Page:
So the maternity services are going to have 1,000 extra midwives over the next year and by 2012 there will be a total of 4,000 more midwives for the hospital and community. Alan Johnson has said ‘midwives’ not maternity care assistants, lets just see if this is what really happens ( cynic, moi ). Good link here for the statement, plus notes to editors, from the Government News Network.
Obvously I’m really happy, ecstatic in fact but…………….Labour has promised that ‘every woman should be supported by the same midwife throughout her pregnancy’ by the end of 2009, how is this supposed to happen when only 25% of the number of midwives required to provide a ‘safe standard’ will have been recruited by then? In ‘Maternity Matters’, the 2007 publication from the DoH, 4 promises are made to women and their families, Choice of how to access maternity care; Choice of type of antenatal care; Choice of place of birth and finally Choice of postnatal care. Hang on there, rewind, ‘Choice of postnatal care – After going home, women and their partners will have a choice of how and where to access postnatal care. This will be provided either at home or in a community setting, such as a Sure Start Children’s Centre’. Well, well, so Government promised, about a year ago, that by the end of 2009 women (and their partners) can choose to have postnatal care at home. So what is this about polyclinics then and the reconfiguration of primary care where ‘polyclinics will offer access to antenatal and postnatal care’.? Confused? Well I am. Which promises should I believe? Should I, we, believe any promises?
We are back from our holiday to sunnier climes, Tenerife. Wonderful holiday, I suspect entirely due to having escaped for a week to a land where temperatures are good, atmosphere relaxed, and everyone is really friendly. Hubby and I have decided that this is now a must, a summer holiday good but awinter holiday is far more beneficial to the spirits so will have to happen every year. Interesting return to Luton Airport though. As we were approaching I commented to Hubby that the way we were coming in was unusual. Living under the flight path I am quite in tune with how the planes usually ‘stack-up’ prior to final descent, so I knew that we were using some strange manoevers. The captain called the cabin crew to the cock-pit and then came on the speakers. “Just to let you know that we are experiencing problems with one of the engines. As a result we are diverting to Gatwick where they have a longer runway and better facilities. We will be there in about 15 minutes. This is unusual but not unknown. When we have landed the ground staff will inform you about the arrangements for your to return to Luton.” The whole plane went silent for a minute and then everyone was talking. Hubby felt that he would be happier, if there was a problem with an engine, to get on the ground quickly rather than go back to Gatwick. The plane we were on only had two engines, that did concern me but Hubby assured me that it would be perfectly capable of landing with just the one. I was debating whether to phone the off-spring, just in case, but decided no as I may not have time to speak to them all (before I went up in a ball of flames) and then whoever I hadn’t spoken to would be angry. Drama queen? Perhaps, but a very logical one! As it was the most exciting thing about the landing was the welcome committee, the whole runway lined with emergency vehicles which then all raced alongside us and surrounded us when came to a standstill. Interesting experience.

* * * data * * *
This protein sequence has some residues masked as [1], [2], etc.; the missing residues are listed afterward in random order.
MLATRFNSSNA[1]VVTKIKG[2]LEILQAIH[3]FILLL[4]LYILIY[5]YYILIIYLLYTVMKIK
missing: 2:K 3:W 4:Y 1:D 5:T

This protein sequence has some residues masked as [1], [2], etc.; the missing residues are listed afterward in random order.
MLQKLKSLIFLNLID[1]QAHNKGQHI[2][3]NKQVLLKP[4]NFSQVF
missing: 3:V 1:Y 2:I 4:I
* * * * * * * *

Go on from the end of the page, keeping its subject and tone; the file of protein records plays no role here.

Pile of post when we got home. Letter from the hospital telling me that they have put my op back a week, hope they don’t do this too often as it will really throw work into a state. As it is the whole next 2 months off-duty has been calculated allowing for the fact that I will be off, uproar will ensue if everyones off-duty has to be re-organised again. Looking on the bright side though, I would have been in hospital for eldest daughter’s birthday, now I will be at home; I’ve got more time to organise everything at home so all the holiday washing will be done and dusted and I will have recovered from all the excesses of a holiday where late nights and too much alcohol were the watch-word.
I note that the Health Commissions report on the Maternity Services was in the news, saw some news reports on that, nothing new in their findings to get me riled, basically reduced standards of care owing to a ‘shortage’ of midwives. Once more, with feeling, THERE IS NO SHORTAGE OF MIDWIVES, JUST A SHORTAGE OF POSTS FOR MIDWIVES.